Ronald Savage, the New York native who was the first to bring claims of sexual assault against Bambaataa earlier this month—at least three others have since come forward—is sharing his story, in part, to bring attention to the statute and boost efforts to overturn it.
"I think the statute of limitations is unfair for victims," Savage told the Daily News. "It took me all of these years to speak about this. I was embarrassed. I was ashamed."
Given the psychological and emotional toll—and time—it takes for a child to admit to being abused, the restrictive statute seems to this survivor like a prima facie case of a law doing more to protect the perpetrator than the victim.
Bambaataa's accusers also seem to offer some insight into the suffering, in silence, of young black boys who are molested, raped, or sexually exploited. That image is not one with which American society in general, or the African American community in particular, has been forced to contend with any frequency.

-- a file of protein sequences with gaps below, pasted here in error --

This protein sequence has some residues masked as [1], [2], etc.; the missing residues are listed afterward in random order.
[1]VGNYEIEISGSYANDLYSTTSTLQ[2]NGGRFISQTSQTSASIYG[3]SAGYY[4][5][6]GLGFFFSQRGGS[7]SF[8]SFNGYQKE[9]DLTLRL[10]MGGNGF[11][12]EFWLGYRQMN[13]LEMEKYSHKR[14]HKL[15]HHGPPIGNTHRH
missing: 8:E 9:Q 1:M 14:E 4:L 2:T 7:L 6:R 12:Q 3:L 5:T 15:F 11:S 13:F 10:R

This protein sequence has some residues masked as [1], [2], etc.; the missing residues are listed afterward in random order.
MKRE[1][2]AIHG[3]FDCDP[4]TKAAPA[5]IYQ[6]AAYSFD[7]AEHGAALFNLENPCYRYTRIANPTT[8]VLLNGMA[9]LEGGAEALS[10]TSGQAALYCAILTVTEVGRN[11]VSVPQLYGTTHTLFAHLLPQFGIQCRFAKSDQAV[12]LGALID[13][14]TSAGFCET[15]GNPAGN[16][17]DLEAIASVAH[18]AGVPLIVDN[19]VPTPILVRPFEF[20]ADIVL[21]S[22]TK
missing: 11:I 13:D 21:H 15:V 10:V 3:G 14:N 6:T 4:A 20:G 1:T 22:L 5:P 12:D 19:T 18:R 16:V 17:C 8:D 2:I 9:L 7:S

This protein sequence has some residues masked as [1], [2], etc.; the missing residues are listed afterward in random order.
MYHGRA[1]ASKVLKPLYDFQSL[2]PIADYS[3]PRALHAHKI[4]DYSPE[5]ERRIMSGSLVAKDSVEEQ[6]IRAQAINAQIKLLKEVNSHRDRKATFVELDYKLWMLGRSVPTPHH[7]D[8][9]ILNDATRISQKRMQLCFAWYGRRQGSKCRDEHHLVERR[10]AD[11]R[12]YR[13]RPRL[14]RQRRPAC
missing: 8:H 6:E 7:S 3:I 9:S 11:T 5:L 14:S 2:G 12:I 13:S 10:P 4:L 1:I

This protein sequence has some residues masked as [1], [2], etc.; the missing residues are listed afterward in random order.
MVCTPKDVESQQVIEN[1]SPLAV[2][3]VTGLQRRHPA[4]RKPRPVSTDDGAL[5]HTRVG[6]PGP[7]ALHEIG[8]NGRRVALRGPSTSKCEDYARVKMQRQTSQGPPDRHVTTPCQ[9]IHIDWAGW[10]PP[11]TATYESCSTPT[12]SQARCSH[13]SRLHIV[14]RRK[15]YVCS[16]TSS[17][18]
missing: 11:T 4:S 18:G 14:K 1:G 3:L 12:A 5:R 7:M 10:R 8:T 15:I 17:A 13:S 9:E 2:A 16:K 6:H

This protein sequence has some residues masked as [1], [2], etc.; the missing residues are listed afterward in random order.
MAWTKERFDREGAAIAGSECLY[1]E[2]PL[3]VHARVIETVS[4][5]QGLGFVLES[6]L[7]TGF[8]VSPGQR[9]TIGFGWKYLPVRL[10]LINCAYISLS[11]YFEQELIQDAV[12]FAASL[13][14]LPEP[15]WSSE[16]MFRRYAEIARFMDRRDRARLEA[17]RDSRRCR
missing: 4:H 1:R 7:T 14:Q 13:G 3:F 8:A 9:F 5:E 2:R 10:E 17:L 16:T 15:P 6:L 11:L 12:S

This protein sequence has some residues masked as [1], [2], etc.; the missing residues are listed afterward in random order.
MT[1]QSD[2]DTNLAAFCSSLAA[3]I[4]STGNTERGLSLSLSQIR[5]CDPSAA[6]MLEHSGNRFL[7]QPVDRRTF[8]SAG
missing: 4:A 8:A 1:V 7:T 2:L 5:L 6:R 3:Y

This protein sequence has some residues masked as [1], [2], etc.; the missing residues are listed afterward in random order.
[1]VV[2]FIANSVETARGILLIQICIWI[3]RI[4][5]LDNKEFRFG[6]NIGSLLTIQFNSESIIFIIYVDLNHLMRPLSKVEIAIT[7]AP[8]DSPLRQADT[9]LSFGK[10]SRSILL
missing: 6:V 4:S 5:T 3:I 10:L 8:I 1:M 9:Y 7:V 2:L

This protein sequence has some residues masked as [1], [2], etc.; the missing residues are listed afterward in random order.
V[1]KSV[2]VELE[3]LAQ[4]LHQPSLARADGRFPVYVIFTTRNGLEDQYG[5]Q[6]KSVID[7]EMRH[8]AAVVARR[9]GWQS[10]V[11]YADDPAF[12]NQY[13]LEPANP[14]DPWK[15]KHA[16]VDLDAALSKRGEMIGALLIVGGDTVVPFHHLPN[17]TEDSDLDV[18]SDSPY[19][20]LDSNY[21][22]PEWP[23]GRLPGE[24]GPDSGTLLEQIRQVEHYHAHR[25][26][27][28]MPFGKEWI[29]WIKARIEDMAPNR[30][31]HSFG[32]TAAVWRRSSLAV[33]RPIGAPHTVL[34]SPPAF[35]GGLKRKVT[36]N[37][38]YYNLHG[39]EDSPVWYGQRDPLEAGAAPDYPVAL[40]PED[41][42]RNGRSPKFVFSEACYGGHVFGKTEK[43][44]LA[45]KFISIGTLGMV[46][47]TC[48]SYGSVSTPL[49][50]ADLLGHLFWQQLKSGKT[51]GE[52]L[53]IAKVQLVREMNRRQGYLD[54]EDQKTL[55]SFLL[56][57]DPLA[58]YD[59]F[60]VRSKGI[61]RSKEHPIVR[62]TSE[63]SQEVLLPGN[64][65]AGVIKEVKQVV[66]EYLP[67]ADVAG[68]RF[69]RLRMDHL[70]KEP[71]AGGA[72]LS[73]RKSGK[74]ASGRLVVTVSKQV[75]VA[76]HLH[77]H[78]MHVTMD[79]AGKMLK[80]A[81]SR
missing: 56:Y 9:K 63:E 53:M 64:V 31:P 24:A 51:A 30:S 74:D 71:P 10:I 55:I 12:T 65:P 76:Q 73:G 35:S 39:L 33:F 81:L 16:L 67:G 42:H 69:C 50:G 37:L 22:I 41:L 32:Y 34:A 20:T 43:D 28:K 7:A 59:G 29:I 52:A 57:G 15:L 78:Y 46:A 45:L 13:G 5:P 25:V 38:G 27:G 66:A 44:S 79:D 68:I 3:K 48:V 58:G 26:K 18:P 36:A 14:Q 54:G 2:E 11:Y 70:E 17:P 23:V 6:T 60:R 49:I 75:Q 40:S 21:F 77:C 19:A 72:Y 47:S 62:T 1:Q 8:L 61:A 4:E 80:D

Our media generally frames victims of sexual abuse as white and female. And the national discourse on the subject of molestation and rape is largely within a heteronormative paradigm. The concept of male-on-male child sexual abuse is seen as something that rarely happens; when it does, the perpetrator is often dismissed as a sexually deviant recluse.
The idea of mainstream, straight-identified men—prominent, successful ones, even—molesting young boys is still deemed an anomaly. That misconception may prove all the more confounding for young black boys in a society in which role models are hard to come by.
In 2013, Rutgers University research found that young black boys—regardless of sexual orientation—feel tremendous pressure to grow up and become strong black men who are "armored to battle racism and social barriers with a veneer of hyper-masculinity." The pressure to be tough, in control, and emotionally stoic is heightened, and in a society that has often rendered African American males invisible—that is, reduced to stereotypes and caricatures—it becomes increasingly burdensome for them to admit to being violated in the most intimate and intense ways fathomable.